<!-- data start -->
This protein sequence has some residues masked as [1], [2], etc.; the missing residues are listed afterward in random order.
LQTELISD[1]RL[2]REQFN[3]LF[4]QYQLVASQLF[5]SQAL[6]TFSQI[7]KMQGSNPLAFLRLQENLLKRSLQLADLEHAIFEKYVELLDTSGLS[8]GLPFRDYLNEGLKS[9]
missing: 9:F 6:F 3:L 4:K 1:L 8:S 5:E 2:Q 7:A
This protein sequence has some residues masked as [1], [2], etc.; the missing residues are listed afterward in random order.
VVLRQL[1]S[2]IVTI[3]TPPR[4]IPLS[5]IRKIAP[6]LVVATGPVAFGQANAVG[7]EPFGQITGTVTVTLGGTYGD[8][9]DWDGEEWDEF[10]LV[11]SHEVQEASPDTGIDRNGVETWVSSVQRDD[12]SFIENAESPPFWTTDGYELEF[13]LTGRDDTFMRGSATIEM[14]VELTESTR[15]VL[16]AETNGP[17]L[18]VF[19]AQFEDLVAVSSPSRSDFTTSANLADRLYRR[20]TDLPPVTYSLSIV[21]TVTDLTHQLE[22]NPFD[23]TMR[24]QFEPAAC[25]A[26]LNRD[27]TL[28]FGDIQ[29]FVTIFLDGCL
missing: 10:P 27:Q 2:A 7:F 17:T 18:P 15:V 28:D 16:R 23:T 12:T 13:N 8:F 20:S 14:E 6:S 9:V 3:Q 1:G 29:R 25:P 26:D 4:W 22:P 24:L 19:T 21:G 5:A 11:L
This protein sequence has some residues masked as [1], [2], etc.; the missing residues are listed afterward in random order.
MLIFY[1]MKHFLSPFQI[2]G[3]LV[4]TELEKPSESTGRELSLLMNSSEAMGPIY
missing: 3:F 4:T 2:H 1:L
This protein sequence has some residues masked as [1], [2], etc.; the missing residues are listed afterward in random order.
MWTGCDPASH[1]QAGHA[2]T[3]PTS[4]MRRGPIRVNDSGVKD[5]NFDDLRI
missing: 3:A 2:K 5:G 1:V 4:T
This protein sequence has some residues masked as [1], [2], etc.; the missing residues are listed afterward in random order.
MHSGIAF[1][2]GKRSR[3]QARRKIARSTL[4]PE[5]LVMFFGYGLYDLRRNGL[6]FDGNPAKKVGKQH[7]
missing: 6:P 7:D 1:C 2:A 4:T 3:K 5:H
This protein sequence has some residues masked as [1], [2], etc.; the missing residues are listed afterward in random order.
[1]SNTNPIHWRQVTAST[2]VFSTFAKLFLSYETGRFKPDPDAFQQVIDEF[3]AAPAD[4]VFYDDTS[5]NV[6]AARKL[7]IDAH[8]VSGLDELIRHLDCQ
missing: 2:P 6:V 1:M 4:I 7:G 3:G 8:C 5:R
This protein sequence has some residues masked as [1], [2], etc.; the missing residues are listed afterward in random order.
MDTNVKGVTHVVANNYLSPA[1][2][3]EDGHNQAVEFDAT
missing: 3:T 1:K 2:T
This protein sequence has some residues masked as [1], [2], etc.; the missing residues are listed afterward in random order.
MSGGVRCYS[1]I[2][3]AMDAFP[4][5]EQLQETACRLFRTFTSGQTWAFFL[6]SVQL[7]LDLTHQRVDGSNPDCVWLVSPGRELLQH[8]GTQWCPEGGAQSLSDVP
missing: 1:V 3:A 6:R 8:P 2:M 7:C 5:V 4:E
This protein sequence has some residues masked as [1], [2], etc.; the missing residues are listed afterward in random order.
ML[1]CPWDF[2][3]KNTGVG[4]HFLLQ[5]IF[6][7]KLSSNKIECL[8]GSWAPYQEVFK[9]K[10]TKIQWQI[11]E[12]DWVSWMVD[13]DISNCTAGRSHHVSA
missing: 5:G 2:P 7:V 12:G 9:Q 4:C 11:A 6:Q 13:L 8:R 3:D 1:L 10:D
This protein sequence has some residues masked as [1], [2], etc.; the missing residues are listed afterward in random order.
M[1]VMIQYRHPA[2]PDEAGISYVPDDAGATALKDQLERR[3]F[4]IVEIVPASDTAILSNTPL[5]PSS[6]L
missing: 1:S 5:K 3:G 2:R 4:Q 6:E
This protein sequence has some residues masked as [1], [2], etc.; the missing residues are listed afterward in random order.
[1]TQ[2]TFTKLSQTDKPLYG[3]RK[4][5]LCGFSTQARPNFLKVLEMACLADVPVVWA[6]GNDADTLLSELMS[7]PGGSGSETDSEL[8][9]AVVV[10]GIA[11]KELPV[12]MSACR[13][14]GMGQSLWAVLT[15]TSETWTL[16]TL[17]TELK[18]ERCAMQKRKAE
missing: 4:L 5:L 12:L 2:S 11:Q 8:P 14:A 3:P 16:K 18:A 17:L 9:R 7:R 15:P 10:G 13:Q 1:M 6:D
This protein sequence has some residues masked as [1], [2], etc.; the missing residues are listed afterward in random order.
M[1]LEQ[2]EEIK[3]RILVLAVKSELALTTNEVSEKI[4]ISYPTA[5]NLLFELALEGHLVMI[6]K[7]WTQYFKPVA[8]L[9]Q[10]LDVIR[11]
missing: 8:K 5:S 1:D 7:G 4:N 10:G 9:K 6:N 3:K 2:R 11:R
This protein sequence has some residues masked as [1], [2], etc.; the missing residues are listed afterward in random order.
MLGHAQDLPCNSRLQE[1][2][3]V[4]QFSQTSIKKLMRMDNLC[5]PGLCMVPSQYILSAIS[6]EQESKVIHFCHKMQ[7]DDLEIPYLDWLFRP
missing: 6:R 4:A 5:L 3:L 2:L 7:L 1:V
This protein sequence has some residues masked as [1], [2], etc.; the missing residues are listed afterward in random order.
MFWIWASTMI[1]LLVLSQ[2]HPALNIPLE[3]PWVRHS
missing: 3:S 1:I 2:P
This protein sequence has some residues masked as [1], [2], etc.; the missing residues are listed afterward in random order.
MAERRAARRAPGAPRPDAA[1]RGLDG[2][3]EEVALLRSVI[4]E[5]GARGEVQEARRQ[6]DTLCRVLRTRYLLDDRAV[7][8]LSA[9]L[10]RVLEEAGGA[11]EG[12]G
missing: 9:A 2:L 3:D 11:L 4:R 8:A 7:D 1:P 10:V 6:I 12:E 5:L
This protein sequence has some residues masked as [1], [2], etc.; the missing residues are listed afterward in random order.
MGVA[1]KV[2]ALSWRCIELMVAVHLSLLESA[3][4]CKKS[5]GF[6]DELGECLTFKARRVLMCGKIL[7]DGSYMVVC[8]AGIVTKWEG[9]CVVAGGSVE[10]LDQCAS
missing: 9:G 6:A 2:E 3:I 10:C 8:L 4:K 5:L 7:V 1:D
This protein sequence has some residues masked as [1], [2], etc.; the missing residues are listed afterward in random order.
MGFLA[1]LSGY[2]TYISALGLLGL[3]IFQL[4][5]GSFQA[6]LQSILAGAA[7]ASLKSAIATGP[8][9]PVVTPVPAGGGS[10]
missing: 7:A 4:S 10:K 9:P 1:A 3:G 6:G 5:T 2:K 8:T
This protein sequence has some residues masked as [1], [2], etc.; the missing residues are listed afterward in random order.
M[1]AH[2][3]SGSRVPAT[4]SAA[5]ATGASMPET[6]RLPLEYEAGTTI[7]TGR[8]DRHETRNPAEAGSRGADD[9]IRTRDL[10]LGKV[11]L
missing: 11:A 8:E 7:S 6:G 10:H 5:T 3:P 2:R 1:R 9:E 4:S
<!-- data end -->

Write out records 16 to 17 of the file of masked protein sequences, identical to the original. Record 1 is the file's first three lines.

This protein sequence has some residues masked as [1], [2], etc.; the missing residues are listed afterward in random order.
MGVA[1]KV[2]ALSWRCIELMVAVHLSLLESA[3][4]CKKS[5]GF[6]DELGECLTFKARRVLMCGKIL[7]DGSYMVVC[8]AGIVTKWEG[9]CVVAGGSVE[10]LDQCAS
missing: 9:G 6:A 2:E 3:I 10:C 8:L 4:K 5:L 7:V 1:D
This protein sequence has some residues masked as [1], [2], etc.; the missing residues are listed afterward in random order.
MGFLA[1]LSGY[2]TYISALGLLGL[3]IFQL[4][5]GSFQA[6]LQSILAGAA[7]ASLKSAIATGP[8][9]PVVTPVPAGGGS[10]
missing: 7:A 4:S 10:K 9:P 1:A 3:G 6:G 5:T 2:K 8:T